When the BMW 8-series debuted in 1989, it was one of the most technologically advanced cars at the time, designed through CAD, and having a drag coefficient of just 0.29 (same coefficient as the 2000 Prius -- now if they can make a Prius look like an 8 series, I'm sold). The 850i featured the first six speed manual transmission mated with a V12 engine, integrated pop-up headlights, and pioneered numerous engineering enhancements that became standard for later BMWs such as drive-by-wire and using a Local Area Network as an automotive application. Power windows that automatically roll up in excess of 70mph, power seats, power sunroof, power trunk. The 8 series is known for having electrical problems -- I have to say that aside from needing to replace my batteries every year (resulting more from my winter storage than any fault of BMW's) I haven't noticed any problems.
With 300 horsepower and 362 lb-ft of torque, it's still powerful by today's standards, and everytime I take it out for a drive, I have to remind myself that 60mph is only 6 seconds away, and that without very much effort at all I could be at 110, and not even feel like I'm going faster than 70.
Running a V12 engine along with all the electrics in this car requires not just one, but two car batteries. Every year around this time (because the registration notice for this vehicle arrives) I get into the car, put the key into the ignition, turn the switch, and instead of hearing the soft purring of a 12-cylinder engine, I hear silence. The batteries are completely devoid of charge, and I'll need to recharge the batteries before the 8 can thunder off onto the highway. Of course, having a dead battery presents a problem, as the car normally uses the LAN to signal to the trunk that the doors are unlocked, and that the trunk should open if the doors are unlocked. Without power, you can press on the latch all day, and it won't open ever. Every year, I forget about how I go about solving this problem. The first time the batteries died, I used the other car and jumper cables to supply enough power for the doors. This year, because of how I had parked the cars, this wasn't an option to me.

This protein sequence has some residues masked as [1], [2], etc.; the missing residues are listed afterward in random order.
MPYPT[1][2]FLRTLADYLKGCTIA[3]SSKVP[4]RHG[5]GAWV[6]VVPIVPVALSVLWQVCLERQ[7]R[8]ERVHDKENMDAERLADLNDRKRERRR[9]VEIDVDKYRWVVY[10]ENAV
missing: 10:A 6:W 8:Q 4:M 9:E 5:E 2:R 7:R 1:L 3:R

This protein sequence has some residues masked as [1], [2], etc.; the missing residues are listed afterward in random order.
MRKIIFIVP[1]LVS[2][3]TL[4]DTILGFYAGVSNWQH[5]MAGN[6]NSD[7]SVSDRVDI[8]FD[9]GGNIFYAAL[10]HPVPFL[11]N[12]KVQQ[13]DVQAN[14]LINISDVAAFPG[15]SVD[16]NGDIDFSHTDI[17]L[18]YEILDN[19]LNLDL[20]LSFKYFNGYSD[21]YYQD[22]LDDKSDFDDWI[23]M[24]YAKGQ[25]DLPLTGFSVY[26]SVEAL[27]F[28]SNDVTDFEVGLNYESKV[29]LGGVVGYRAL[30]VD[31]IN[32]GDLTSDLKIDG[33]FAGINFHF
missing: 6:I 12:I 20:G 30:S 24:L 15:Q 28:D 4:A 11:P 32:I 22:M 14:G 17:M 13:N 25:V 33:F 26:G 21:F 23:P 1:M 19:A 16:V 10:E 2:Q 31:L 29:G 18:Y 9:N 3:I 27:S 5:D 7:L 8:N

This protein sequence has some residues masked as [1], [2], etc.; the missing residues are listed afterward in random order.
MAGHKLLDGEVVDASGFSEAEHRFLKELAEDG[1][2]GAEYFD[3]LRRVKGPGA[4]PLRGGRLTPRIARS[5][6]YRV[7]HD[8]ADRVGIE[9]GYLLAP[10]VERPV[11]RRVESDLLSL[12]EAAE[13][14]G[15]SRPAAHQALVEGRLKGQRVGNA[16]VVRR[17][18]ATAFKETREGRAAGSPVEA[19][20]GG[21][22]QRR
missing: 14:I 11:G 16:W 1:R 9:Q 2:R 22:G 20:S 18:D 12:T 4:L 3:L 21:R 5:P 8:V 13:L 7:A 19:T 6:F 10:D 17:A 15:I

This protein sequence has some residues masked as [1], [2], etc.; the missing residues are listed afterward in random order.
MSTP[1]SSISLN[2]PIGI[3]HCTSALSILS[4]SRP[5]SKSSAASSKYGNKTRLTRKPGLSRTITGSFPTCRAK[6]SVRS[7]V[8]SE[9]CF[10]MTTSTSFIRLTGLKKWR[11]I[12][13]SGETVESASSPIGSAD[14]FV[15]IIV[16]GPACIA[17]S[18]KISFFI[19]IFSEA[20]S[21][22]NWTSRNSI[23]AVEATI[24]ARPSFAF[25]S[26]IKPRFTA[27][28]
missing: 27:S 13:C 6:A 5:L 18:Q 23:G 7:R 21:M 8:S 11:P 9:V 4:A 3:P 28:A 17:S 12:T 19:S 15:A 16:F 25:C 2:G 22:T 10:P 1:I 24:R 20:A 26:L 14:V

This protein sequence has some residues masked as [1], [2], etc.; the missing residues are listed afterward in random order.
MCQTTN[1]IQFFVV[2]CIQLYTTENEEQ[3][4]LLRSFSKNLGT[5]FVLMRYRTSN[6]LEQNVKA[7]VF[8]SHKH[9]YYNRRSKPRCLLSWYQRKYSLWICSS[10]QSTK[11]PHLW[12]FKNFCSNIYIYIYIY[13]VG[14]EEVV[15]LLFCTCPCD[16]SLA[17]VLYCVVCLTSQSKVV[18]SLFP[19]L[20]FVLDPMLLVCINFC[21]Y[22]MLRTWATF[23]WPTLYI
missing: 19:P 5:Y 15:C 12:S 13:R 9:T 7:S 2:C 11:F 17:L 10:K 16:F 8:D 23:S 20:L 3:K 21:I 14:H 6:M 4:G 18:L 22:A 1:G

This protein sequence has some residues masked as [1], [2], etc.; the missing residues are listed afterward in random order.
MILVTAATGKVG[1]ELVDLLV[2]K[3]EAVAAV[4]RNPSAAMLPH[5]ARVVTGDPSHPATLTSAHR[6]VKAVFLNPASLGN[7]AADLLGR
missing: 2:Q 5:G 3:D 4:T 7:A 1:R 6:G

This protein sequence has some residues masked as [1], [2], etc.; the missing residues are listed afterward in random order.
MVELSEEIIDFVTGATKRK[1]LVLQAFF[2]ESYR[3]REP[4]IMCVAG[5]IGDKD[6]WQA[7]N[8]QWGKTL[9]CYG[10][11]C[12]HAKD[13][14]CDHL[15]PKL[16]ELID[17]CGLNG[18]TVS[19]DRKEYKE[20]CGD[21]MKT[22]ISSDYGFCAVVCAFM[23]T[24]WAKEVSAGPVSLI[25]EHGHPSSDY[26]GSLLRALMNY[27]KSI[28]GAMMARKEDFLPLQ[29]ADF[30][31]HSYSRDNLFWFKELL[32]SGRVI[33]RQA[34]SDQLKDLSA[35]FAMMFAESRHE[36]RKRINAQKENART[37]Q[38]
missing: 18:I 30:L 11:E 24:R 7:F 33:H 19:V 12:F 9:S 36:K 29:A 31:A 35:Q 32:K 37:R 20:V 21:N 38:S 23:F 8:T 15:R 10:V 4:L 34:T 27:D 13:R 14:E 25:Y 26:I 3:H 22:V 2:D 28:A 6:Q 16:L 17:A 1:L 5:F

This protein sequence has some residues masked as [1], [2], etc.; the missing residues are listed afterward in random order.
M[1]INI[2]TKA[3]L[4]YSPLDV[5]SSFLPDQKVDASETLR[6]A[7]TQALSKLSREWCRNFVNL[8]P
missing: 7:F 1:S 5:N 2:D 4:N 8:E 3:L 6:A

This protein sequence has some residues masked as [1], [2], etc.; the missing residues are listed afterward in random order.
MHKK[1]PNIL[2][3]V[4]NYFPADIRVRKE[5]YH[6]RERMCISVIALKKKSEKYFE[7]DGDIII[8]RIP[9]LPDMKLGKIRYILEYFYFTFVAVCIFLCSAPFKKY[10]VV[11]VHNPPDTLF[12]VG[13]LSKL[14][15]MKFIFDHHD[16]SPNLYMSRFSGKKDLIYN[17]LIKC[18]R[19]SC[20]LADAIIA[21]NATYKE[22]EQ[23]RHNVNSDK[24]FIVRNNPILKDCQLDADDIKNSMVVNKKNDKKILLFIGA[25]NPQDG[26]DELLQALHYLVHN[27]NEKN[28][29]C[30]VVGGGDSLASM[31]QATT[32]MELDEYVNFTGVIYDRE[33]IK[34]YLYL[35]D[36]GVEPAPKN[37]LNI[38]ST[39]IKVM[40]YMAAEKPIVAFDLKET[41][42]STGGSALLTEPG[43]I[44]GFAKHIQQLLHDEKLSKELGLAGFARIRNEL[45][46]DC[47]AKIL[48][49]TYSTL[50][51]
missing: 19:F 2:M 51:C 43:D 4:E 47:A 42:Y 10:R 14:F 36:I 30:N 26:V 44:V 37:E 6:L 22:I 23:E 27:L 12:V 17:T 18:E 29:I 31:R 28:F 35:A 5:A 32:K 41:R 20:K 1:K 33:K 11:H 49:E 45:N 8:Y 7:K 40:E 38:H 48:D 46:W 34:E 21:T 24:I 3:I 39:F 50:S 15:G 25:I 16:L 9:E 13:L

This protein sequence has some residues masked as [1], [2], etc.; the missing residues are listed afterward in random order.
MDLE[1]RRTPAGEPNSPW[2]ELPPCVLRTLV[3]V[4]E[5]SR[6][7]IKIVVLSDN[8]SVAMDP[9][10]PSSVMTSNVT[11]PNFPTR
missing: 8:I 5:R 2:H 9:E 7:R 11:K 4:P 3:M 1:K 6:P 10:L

Instead, I turned to the low-tech solution: the car key. It seems that next to the trunk latch on the underside is keyhole. The directions for opening the trunk get complicated here, and I'm not sure why they didn't just have the standard turn the key, trunk is unlocked method, as the procedure is as follows:
- Insert Key.
- Push Key up into the keyhole.
- Turn Key Counter-Clockwise
- Stop Pressing Up and Return Key to Normal Position.
- Remove Key from Keyhole.
- Push Keyhole Up.
- Trunk is now unlocked.
It's the most ridiculous, non-intuitive method of opening a trunk I've ever experienced.